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Treasury Board

There are approximately 12,000 PSAC members in BC who work for the Treasury Board, in a huge variety of jobs. Here is a collection of news and bargaining information related to Treasury Board. For more information visit the national website.

March 31, 2014 - 10:43am •
Collective bargaining is a democratic right in Canada, affirmed by the Supreme Court. But government amendments to labour laws threaten to set back labour rights by 30 years.In this context, PSAC bargaining team members have arrived in Ottawa to prioritize bargaining demands and ensure that our members achieve a fair collective agreement and that public services are protected.
March 28, 2014 - 12:21pm •
Together, we can save sick leave. The Conservative government wants to strip away sick leave rights and is thinking of contracting out the management of the sick leave system. We say that unless this government wants to talk about improving what we already have, we aren’t interested.
March 27, 2014 - 9:07am •
The PSAC has taken the first step in its legal challenge against Bill C-4, the legislation that has gutted the collective bargaining rights of federal public service workers.On March 24, 2014 the union filed its constitutional challenge to Bill C-4 in the Ontario Superior Court of Justice. The challenge focuses on the following key areas:
March 26, 2014 - 2:03pm •
We have come to a tentative agreement with Treasury Board on changes to the Public Service Health Care Plan (PSHCP). Discussions were held under threat by the Government to introduce legislation to make changes to the Plan.
February 21, 2014 - 1:08pm •
PSAC’s Treasury Board Bargaining conference closed on a determined note Sunday, as more than 300 union members committed to defending workplace rights and benefits in the next round of bargaining. Only days after the government introduced a federal budget calling for even more cuts to crucial programs, participants pledged to stand up for public sector workers and the services they provide.
February 3, 2014 - 9:59am •
At a meeting on January 17, after being pressured by national president Robyn Benson, Treasury Board finally admitted they will only complete the group structure exercise for the PA and TC groups by 2017-18 at the earliest.Work on the occupational group structure review has been at a standstill for over 18 months. There have been changes in personnel at Treasury Board responsible for the occupational group review. It also appears that there was a lack of long-term commitment of resources, given the government’s focus on deficit reduction and job cuts.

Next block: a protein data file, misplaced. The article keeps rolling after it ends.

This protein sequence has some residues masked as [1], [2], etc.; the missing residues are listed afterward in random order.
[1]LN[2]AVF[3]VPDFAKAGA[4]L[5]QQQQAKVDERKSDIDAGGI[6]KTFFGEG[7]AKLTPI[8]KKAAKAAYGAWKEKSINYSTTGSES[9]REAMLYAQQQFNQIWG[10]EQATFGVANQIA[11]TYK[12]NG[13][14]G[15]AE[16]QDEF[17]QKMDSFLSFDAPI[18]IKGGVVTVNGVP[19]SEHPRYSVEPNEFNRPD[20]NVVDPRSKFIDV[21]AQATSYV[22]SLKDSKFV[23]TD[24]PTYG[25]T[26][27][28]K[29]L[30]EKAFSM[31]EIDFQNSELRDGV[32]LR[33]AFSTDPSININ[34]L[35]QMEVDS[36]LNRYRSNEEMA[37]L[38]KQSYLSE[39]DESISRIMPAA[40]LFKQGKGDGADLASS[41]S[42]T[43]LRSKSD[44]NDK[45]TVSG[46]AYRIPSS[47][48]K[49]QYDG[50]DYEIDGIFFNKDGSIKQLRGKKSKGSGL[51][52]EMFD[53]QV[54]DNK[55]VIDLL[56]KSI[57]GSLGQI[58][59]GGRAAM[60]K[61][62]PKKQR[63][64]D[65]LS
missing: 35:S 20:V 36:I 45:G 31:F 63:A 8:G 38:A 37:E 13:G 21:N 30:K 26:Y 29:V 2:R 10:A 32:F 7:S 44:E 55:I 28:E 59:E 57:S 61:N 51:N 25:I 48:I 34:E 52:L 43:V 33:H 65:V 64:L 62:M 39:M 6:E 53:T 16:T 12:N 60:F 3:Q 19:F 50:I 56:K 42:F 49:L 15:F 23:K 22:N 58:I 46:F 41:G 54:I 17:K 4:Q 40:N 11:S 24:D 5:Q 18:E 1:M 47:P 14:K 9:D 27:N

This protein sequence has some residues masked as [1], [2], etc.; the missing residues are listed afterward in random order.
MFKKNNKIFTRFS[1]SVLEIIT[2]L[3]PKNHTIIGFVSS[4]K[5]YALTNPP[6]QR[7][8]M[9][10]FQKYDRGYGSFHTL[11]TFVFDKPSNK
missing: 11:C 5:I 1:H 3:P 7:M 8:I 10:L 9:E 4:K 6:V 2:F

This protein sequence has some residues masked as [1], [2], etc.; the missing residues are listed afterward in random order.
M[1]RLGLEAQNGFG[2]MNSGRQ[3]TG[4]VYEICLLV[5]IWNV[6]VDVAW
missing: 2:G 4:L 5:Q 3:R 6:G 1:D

December 13, 2013 - 9:46am •
The ballots have been counted and a majority of members of the Border Services (FB) group have voted in favor of the tentative agreement with Treasury Board.  After two years and a half of bargaining, PSAC and Treasury Board finally agreed to the settlement in October.The new collective agreement will be retroactive to June 21, 2011, and will expire on June 20, 2014.
December 10, 2013 - 1:56pm •
Federal public sector unions are joining forces to challenge an unprecedented assault on collective bargaining and workplace health and safety by the Conservative government.The unions have agreed to pool their resources in advance of the next round of collective bargaining with Treasury Board in 2014. In order to defend the rights of their members, the unions will take joint action to challenge the constitutionality of Bill C-4, the legislation containing these dramatic changes, now being rushed through Parliament
November 27, 2013 - 1:43pm •
By Jim Stanford, Ottawa Citizen November 26, 2013It might seem like ancient history, but it wasn’t long ago that Canadian governments knew how to balance their books — and then some. The collective operating surplus of Canadian governments in 2007 equalled almost $40 billion. Teachers, nurses, and other public servants did their jobs. Tax revenues were more than sufficient to pay for their valuable work (in fact, average tax rates were falling, not rising).
November 19, 2013 - 1:15pm •
Earlier this year, Treasury Board announced it would be implementing a “pay in arrears” system for federal government employees as part of their Pay Modernization Initiative.Public service employees are paid on a “current” basis. They receive their pay on a Wednesday for the 10 day pay period that ends on that same day. As the pay needs to be processed several days in advance, any changes to an individual’s pay in those last few days (such as leaves or acting pay) is not accounted for immediately, but requires pay adjustments in subsequent paycheques.

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